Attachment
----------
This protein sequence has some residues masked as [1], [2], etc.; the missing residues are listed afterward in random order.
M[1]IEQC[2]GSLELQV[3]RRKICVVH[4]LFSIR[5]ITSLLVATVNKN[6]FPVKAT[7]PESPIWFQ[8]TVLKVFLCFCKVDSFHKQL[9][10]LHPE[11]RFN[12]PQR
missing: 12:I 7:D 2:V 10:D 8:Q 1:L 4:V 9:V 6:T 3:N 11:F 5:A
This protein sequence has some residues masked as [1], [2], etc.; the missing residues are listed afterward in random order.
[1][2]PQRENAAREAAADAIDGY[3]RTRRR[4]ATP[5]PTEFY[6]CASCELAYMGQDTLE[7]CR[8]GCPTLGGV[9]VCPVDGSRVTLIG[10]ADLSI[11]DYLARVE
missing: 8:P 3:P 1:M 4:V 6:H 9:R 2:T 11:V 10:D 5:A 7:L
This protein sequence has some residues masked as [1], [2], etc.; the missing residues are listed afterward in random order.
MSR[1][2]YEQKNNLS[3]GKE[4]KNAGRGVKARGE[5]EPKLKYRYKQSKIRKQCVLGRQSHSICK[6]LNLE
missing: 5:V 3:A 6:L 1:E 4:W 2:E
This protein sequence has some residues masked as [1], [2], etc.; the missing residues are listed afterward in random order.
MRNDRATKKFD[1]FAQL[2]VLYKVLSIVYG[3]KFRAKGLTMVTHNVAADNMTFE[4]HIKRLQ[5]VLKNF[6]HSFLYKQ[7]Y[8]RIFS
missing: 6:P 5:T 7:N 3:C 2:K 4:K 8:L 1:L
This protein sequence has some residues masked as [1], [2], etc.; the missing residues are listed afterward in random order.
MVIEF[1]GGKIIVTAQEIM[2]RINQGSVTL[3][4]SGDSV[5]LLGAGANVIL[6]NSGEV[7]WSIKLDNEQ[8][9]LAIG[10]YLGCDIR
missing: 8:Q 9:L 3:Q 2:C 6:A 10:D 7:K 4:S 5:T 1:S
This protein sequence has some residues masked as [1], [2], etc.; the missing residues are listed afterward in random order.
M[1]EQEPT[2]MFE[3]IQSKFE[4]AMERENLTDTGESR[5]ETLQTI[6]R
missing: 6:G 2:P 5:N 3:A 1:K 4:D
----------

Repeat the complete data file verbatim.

This protein sequence has some residues masked as [1], [2], etc.; the missing residues are listed afterward in random order.
M[1]IEQC[2]GSLELQV[3]RRKICVVH[4]LFSIR[5]ITSLLVATVNKN[6]FPVKAT[7]PESPIWFQ[8]TVLKVFLCFCKVDSFHKQL[9][10]LHPE[11]RFN[12]PQR
missing: 12:I 7:D 2:V 10:D 8:Q 1:L 4:V 9:V 6:T 3:N 11:F 5:A
This protein sequence has some residues masked as [1], [2], etc.; the missing residues are listed afterward in random order.
[1][2]PQRENAAREAAADAIDGY[3]RTRRR[4]ATP[5]PTEFY[6]CASCELAYMGQDTLE[7]CR[8]GCPTLGGV[9]VCPVDGSRVTLIG[10]ADLSI[11]DYLARVE
missing: 8:P 3:P 1:M 4:V 6:H 9:R 2:T 11:V 10:D 5:A 7:L
This protein sequence has some residues masked as [1], [2], etc.; the missing residues are listed afterward in random order.
MSR[1][2]YEQKNNLS[3]GKE[4]KNAGRGVKARGE[5]EPKLKYRYKQSKIRKQCVLGRQSHSICK[6]LNLE
missing: 5:V 3:A 6:L 1:E 4:W 2:E
This protein sequence has some residues masked as [1], [2], etc.; the missing residues are listed afterward in random order.
MRNDRATKKFD[1]FAQL[2]VLYKVLSIVYG[3]KFRAKGLTMVTHNVAADNMTFE[4]HIKRLQ[5]VLKNF[6]HSFLYKQ[7]Y[8]RIFS
missing: 6:P 5:T 7:N 3:C 2:K 4:K 8:L 1:L
This protein sequence has some residues masked as [1], [2], etc.; the missing residues are listed afterward in random order.
MVIEF[1]GGKIIVTAQEIM[2]RINQGSVTL[3][4]SGDSV[5]LLGAGANVIL[6]NSGEV[7]WSIKLDNEQ[8][9]LAIG[10]YLGCDIR
missing: 8:Q 9:L 3:Q 2:C 6:A 10:D 7:K 4:S 5:T 1:S
This protein sequence has some residues masked as [1], [2], etc.; the missing residues are listed afterward in random order.
M[1]EQEPT[2]MFE[3]IQSKFE[4]AMERENLTDTGESR[5]ETLQTI[6]R
missing: 6:G 2:P 5:N 3:A 1:K 4:D